These labels have not served me and they do not serve people like me.  They speak to a system that disregards the distress, the horrible levels of violence and pain people endure to come to a point in their lives whereby self harm is the only option to preserve life.  I often go to great lengths to disguise my scars. I am terrified of the nosey but generally well intentioned remarks. The looks over, the strange whispers, and just the out and out rudeness.  What also bothers me is my more well intentioned friends saying ” just stop” or ” find another way”.  What people must understand is that it isn’t that simple.  I am engaged in the long slow process of unravelling what’s been done to me over years.  There are times when there will be bumps in the road and i’m more likely to fall into old behaviour patterns, but that doesn’t mean I am “attention seeking”  it means I am in need of help far beyond my capacity to verbalize.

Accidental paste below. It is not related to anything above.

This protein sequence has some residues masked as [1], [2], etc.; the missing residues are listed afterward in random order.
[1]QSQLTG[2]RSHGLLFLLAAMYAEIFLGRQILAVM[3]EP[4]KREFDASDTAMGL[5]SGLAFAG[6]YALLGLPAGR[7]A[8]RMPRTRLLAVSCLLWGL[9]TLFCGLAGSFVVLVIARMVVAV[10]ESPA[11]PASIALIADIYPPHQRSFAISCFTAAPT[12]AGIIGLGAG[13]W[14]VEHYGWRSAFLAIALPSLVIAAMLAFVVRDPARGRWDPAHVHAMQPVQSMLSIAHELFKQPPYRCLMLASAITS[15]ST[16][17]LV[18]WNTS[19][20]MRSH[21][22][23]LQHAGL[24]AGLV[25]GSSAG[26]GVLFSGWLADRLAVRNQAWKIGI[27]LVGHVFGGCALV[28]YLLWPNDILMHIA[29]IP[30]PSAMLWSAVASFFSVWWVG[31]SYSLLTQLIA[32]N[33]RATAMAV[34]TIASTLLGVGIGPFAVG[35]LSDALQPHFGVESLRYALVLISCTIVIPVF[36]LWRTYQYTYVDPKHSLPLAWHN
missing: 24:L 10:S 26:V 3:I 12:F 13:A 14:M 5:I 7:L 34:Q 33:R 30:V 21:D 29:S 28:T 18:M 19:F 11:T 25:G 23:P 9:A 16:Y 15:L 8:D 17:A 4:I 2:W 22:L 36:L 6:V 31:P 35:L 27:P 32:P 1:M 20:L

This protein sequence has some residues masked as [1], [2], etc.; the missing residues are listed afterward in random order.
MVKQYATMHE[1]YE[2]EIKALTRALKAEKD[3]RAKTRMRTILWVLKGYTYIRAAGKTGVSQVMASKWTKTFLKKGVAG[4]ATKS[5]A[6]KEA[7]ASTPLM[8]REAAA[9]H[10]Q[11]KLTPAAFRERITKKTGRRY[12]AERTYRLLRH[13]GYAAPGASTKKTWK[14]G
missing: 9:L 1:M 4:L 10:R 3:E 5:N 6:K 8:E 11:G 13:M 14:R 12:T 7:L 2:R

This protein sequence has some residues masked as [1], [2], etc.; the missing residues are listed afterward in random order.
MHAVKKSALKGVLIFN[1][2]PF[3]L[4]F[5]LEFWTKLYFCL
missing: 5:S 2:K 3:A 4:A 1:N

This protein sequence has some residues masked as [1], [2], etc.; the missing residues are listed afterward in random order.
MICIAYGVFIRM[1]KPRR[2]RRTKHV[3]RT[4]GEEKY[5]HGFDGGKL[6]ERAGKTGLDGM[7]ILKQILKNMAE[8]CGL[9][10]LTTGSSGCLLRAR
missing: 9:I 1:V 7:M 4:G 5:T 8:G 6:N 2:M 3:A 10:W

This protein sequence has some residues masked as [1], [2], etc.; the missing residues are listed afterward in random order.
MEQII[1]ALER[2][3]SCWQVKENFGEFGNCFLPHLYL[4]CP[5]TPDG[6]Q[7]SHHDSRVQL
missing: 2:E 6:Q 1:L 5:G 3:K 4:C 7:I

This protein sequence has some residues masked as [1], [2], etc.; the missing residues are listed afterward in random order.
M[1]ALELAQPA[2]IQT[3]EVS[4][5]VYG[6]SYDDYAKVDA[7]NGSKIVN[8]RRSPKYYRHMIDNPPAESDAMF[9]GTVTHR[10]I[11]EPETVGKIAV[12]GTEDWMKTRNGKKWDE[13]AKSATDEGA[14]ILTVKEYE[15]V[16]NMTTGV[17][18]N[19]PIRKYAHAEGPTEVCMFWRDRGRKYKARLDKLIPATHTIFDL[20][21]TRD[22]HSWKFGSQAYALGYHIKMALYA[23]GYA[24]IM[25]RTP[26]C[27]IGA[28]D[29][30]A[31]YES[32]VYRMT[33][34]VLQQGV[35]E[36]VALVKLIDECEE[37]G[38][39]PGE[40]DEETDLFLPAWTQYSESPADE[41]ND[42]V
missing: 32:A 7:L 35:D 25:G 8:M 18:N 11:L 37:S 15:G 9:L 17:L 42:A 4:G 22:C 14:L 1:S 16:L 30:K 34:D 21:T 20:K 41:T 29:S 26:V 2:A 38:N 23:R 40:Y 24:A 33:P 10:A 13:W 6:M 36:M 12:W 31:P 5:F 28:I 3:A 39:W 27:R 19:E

The most important way to support a self harmer is to remain open and non judgemental. If you’re a psychiatrist, put away the DSM and listen to what accompanies the behaviour.  Be prepared, whether you’re friend, lover, parent, spouse to  sit with some awful stories, some extremely deep personal tragedies, some stuff you may even be implicated in yourself. No matter how confused you are by what you are seeing, it is just as important that you don’t let that confusion get in the way of providing support. I hate to say it, but my behaviour isn’t about you. I heard countless times growing up the idea that my behaviour was making people look bad, or was “hurting them” more than me.not helpful.  Give the person before you your complete support, let them know that they can come to you.  When i learned I was no longer going to be judged for my behaviour, my life was made a lot easier. I found out I could discuss without shame the things I had been going through. 


slow baby stutter steps

But i’m emerging  from an overwhelming shadow. with your help.